While pharmacy benefit managers are set to answer questions before the Senate Finance Committee on Tuesday, they’ve already been broadcasting their point of view to lawmakers for months.
With drug costs front and center in Washington, D.C., these days, PBMs, drugmakers and other healthcare groups have been shelling out millions on advertising and lobbying, each hoping to sway politicians—and consumers, for that matter—and fend off criticism.
The leading PBM trade association, Pharmaceutical Care Management Association (PCMA), for instance, is running two campaigns that started this year—one touting the value of PBMs for patients and the second advocating for continued Medicare and Medicaid negotiating power.
It's easy to see why, particularly with the latter campaign: The Trump administration has proposed abolishing PBM rebates in those two government health programs, denying the middlemen a share of the rebate pie and turning them into fee-for-service companies instead. Rebates would be allowed only if given to patients at the point of sale.
The Campaign for Sustainable Rx Pricing (CSRxP)—a group that includes PBMs as well as insurers, hospitals and physician groups—has also taken to advertising to fight off that rebate proposal. It recently launched a seven-figure national campaign that includes TV ads, “highlighting the negative effects of the administration’s proposed rebate rule,” said a CSRxP spokesman.
Meanwhile, PhRMA, the drug industry association, has been touting its own perspective through an ongoing “Let’s Talk About Cost” campaign that began in 2017 with ads “focused on ensuring insurers and PBMs share negotiated discounts and rebates directly with patients at the pharmacy counter,” said PhRMA spokesperson Holly Campbell in an email. It recently launched a Medicare-focused campaign to highlight its view on the right way and wrong way to tackle affordability issues in the program.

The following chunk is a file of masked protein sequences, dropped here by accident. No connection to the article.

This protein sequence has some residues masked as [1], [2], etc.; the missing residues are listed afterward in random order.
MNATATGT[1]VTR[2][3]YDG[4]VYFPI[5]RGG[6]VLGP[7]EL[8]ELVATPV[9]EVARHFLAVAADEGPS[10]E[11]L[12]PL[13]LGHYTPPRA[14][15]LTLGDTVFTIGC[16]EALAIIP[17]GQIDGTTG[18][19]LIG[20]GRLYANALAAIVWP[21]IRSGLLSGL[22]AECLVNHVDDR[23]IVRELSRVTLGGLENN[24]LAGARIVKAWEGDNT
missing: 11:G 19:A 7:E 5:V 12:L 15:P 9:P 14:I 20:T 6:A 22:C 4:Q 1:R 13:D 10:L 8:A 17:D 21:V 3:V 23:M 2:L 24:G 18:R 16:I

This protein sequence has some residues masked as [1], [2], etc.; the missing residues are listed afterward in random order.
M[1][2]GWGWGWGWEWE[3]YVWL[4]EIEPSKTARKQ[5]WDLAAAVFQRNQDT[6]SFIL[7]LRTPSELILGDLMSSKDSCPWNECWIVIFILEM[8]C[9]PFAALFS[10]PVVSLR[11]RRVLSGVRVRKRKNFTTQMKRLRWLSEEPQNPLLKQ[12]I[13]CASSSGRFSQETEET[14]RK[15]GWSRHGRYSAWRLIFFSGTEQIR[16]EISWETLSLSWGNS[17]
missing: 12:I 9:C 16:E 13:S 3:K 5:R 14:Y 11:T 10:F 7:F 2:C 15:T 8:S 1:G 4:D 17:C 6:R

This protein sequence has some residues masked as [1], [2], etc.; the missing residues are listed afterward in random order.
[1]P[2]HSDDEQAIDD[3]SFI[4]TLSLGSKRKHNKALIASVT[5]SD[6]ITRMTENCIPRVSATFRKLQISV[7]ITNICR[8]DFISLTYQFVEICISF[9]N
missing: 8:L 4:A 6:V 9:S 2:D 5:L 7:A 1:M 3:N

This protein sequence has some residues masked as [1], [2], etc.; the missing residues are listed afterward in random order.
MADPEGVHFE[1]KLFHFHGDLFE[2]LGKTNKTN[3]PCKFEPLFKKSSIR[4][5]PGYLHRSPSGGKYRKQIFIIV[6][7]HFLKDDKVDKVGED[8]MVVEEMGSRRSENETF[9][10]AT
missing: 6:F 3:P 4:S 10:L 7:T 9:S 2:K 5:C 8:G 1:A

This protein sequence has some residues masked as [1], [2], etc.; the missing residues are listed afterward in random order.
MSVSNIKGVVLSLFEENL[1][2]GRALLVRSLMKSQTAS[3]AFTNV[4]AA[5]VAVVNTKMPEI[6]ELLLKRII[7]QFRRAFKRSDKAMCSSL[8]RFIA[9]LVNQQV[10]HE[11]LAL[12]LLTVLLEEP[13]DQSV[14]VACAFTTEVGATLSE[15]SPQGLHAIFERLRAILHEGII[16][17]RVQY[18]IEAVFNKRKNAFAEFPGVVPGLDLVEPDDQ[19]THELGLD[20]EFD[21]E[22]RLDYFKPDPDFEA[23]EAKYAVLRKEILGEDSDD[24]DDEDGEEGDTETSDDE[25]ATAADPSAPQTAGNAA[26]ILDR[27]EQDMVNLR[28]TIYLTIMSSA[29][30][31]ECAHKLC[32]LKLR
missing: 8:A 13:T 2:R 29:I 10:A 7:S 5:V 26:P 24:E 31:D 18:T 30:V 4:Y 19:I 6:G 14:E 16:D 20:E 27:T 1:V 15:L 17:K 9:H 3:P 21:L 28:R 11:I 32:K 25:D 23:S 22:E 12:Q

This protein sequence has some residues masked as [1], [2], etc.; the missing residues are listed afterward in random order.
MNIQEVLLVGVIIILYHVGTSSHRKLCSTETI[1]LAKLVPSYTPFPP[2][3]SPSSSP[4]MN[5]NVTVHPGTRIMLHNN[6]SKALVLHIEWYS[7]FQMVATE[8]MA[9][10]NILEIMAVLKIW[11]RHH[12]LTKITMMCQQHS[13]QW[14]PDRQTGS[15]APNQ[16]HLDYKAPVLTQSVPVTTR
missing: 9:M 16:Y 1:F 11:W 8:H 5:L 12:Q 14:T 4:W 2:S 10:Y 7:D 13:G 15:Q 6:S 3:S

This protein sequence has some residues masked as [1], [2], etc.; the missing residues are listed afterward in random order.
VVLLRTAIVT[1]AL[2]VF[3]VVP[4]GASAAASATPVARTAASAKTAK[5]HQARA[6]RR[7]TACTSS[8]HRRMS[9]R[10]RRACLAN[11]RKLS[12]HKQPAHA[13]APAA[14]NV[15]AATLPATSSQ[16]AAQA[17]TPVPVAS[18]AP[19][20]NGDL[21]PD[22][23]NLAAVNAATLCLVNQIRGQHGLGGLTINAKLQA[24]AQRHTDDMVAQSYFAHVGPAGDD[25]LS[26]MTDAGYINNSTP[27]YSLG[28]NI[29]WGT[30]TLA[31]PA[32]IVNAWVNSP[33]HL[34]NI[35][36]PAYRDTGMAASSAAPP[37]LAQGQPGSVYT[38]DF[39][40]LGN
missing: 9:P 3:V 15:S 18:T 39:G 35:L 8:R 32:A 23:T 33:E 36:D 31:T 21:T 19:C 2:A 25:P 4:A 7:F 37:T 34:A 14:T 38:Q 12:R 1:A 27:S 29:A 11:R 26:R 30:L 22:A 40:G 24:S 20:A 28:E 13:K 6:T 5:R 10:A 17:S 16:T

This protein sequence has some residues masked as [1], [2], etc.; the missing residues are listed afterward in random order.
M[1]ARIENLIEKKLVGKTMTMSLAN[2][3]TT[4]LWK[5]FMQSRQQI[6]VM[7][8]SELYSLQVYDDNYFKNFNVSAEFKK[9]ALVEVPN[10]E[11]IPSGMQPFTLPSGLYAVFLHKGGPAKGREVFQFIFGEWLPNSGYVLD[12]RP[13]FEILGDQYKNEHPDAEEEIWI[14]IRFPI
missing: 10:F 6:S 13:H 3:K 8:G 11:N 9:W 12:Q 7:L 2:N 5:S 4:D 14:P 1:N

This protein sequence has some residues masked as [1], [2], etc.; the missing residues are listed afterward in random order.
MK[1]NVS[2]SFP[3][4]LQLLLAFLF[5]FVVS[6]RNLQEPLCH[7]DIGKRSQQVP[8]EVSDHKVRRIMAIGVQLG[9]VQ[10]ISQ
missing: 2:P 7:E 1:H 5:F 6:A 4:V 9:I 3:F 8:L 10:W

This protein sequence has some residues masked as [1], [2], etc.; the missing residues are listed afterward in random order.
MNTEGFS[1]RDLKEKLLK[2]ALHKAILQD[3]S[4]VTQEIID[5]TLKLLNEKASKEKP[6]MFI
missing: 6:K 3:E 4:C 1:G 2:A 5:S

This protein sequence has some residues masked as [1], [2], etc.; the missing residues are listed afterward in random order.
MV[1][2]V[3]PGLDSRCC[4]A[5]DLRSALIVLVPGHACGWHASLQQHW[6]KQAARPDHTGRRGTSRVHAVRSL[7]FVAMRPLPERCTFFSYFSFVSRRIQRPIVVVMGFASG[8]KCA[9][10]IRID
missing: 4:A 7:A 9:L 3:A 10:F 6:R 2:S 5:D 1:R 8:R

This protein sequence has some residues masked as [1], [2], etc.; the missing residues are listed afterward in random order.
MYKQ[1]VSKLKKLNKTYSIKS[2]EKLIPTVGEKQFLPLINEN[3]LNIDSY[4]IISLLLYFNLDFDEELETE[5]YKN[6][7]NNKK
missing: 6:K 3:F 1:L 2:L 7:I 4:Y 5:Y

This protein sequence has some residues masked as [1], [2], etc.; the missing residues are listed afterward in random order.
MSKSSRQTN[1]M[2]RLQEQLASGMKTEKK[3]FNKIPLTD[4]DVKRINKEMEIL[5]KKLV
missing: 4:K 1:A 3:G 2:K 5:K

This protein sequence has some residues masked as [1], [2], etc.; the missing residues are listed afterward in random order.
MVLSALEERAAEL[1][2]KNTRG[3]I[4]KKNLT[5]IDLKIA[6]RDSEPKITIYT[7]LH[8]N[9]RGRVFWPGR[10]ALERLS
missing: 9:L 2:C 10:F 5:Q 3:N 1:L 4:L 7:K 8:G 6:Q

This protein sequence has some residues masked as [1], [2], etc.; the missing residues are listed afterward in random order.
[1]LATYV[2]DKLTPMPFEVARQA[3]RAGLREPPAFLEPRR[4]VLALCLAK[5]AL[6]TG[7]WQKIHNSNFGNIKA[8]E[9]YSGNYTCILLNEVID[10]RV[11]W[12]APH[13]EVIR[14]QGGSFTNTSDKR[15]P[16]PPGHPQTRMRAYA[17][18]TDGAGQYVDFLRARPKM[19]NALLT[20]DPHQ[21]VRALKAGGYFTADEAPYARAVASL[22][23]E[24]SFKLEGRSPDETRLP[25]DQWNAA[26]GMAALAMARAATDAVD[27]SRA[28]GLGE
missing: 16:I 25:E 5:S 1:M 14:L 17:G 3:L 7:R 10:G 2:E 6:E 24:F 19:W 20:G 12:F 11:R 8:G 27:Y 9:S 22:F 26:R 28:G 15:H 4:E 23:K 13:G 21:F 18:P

Even AARP, which is also a member of CSRxP, has launched advertising on drug pricing policies. The organization for seniors is running ads targeted in D.C. and key battleground states. The radio, print and online video spots implore legislators to “protect seniors, not drug company profits.”
While the healthcare system has been a hot topic for years, the Trump administration’s fiery rhetoric and drug pricing proposals have prompted a ramp-up in lobbying and other efforts to influence policy and public opinion, said Dan Auble, senior researcher at the Center for Responsive Politics, the nonprofit behind the Open Secrets lobby spending database.
Pharma and health product lobby spending jumped 12.7% for the 2017–2018 period compared with the previous two-year cycle, CRP figures show. Overall lobbying spend grew just 6.5% during the same time.
“Pharmaceuticals are perennially one of the biggest spenders on lobbying, and they also give a substantial amount of campaign contributions. In lobbying, we often see when issues come up—whether in Congress or in the public consciousness—when there may be a threat or possibility of new legislation or regulation, those industries and important companies within the affected industry will ramp up lobbying spending,” Auble said.
The CSRxP spokesman said the PBM hearing this week will be a “big test” in whether Big Pharma’s effort to paint PBMs as unnecessary middlemen is working as drug companies try to steer the conversation away from their own role. Other issues on the table include the current drug rebate system, changes in protected categories of drugs and list prices in drug advertising.